Changes between Version 20 and Version 21 of Commentary/Compiler/StrictnessAnalysis/KirstenNotes

Nov 17, 2006 6:33:58 PM (9 years ago)

explaining demand transformers


  • Commentary/Compiler/StrictnessAnalysis/KirstenNotes

    v20 v21  
    7474When we run into an expression like {{{(Cast e co)}}} that we're placing demand {{{d}}} on, we analyze {{{e}}} to get {{{dmd_ty}}}, then check whether the depth of {{{e}}} is equal to the depth of {{{dmd_ty}}} or not. This is necessary because we might be casting a function to a non-function type. So, if {{{d}}} and {{{dmd_ty}}} have equal depth, we return {{{dmd_ty}}} as is; if {{{d}}}'s arity is less, we drop the appropriate number of args from {{{dmd_ty}}}; if {{{dmd_ty}}}'s arity is less, we add the appropriate number of dummy argument demands to it. 
    76 = WARN: arity /= dmdTypeDepth rhs_dmd_ty && not (exprIsTrivial rhs) = 
     76= <nowiki>WARN: arity /= dmdTypeDepth rhs_dmd_ty && not (exprIsTrivial rhs)</nowiki> = 
    7878This warning was happening for (at least) two reasons:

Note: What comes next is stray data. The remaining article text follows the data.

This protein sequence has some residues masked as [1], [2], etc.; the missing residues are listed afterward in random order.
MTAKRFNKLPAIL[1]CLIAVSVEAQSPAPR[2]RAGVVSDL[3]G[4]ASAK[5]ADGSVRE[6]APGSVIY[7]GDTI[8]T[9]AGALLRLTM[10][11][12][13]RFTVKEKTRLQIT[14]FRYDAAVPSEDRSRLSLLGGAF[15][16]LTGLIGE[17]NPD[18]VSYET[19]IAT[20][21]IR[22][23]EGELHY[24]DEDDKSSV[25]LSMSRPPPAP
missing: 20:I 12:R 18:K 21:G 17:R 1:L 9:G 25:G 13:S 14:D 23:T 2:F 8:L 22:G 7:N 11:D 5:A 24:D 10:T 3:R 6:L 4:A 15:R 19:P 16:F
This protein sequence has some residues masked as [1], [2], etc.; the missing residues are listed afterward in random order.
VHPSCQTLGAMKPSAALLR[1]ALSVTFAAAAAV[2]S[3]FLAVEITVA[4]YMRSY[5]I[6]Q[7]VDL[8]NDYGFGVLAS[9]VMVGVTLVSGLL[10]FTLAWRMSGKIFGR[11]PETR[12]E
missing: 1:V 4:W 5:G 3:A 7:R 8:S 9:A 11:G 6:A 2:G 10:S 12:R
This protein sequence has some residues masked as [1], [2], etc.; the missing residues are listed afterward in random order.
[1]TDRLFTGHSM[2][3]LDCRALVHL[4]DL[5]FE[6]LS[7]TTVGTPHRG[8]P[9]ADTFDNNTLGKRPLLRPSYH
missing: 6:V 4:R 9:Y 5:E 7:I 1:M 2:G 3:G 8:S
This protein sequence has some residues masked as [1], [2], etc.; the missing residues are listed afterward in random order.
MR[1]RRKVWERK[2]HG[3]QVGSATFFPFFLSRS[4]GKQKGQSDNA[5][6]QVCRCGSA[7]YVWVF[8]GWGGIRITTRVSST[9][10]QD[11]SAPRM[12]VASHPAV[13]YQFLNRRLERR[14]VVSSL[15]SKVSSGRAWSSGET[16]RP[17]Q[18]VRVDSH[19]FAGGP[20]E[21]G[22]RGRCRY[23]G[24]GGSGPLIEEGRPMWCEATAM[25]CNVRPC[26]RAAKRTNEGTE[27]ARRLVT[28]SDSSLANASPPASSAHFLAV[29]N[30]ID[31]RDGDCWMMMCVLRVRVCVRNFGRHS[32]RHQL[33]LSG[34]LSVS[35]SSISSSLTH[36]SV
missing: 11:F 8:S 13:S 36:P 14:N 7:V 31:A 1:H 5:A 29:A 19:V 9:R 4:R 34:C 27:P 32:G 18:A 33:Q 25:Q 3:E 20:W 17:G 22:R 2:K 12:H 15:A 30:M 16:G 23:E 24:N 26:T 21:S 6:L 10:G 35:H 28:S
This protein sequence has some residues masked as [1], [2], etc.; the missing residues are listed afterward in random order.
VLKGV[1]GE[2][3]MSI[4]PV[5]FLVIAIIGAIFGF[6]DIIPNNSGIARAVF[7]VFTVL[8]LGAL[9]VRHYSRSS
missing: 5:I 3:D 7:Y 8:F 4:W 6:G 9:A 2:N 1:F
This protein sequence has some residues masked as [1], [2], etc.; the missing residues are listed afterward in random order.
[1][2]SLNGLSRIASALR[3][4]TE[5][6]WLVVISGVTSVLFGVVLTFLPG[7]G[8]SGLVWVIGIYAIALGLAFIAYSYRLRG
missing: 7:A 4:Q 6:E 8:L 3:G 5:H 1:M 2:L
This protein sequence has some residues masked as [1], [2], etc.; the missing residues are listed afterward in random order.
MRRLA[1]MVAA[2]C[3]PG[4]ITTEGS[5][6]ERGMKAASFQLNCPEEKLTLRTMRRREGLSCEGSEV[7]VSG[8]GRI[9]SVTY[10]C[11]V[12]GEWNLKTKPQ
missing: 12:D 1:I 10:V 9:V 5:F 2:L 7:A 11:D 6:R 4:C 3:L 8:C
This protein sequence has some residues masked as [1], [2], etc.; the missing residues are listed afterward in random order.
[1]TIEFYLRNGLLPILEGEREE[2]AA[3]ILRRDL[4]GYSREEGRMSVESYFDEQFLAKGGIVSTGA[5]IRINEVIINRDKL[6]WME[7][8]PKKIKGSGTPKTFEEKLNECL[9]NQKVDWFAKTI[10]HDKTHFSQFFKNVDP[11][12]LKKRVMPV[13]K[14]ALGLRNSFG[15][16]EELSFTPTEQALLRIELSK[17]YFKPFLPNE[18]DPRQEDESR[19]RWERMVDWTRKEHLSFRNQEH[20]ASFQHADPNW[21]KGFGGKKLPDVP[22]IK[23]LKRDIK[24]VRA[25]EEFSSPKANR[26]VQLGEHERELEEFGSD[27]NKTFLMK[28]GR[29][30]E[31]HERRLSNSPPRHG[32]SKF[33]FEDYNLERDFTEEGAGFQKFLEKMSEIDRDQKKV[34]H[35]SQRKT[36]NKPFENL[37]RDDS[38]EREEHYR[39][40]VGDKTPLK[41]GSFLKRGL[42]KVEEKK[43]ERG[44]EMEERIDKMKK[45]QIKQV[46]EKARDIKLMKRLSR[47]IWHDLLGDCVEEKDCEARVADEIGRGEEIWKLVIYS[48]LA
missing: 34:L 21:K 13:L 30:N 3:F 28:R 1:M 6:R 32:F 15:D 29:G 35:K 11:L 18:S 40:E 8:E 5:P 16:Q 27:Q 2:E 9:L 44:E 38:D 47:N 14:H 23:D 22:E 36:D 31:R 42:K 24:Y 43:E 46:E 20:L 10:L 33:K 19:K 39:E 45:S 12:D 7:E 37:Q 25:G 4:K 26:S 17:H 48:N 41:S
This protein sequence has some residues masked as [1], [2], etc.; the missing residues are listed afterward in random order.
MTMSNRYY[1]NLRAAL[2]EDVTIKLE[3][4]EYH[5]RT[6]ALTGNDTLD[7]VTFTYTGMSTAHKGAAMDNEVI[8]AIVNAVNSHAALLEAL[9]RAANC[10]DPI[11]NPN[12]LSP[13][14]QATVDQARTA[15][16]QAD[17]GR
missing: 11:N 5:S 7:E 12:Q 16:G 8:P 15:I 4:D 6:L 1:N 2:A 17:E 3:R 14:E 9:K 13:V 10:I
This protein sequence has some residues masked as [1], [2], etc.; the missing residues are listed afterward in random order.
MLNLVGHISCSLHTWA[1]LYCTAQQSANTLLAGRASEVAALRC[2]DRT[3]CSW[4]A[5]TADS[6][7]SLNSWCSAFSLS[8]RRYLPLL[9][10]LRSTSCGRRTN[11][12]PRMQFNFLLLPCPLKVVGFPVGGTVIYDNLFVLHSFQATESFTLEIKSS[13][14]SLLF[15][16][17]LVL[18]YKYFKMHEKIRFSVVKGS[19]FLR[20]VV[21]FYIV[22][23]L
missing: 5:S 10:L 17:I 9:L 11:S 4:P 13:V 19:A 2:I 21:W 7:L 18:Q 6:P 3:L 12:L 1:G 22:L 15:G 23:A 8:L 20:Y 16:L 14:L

7979- lambdas with a strict non-call demand placed on them were being handled wrong (see the first two examples in [[Commentary/Compiler/StrictnessAnalysis/Examples]]) 
    8080- coercions were being handled wrong, resulting in a demand type with depth 0 being assigned to an rhs consisting of a cast from/to a function type 
     82= Explaining demand transformers = 
     84For those who, like me, are a little slow, this example might go in section 5.1 of the paper: 
     88f = \ x ->  
     89      case x of 
     90        ... -> \ y -> ... 
     91        ... -> \ y -> ... 
     95f = \ x -> 
     96     \ y -> 
     97        case x of 
     98           ... 
     101In both (a) and (b), {{{f}}}'s rhs places a strict demand on {{{x}}}. So if we see: 
     103(f x) 
     105with a strict demand placed on it, it wouldn't be sound to look at {{{f}}}'s demand signature and say that {{{(f x)}}} places a strict demand on {{{x}}} under {{{f}}} -- because we don't know whether {{{f}}} is like (a) or like (b). This is why when we see a partial application of {{{f}}}, we discard all of the argument information in {{{f}}}'s demand type.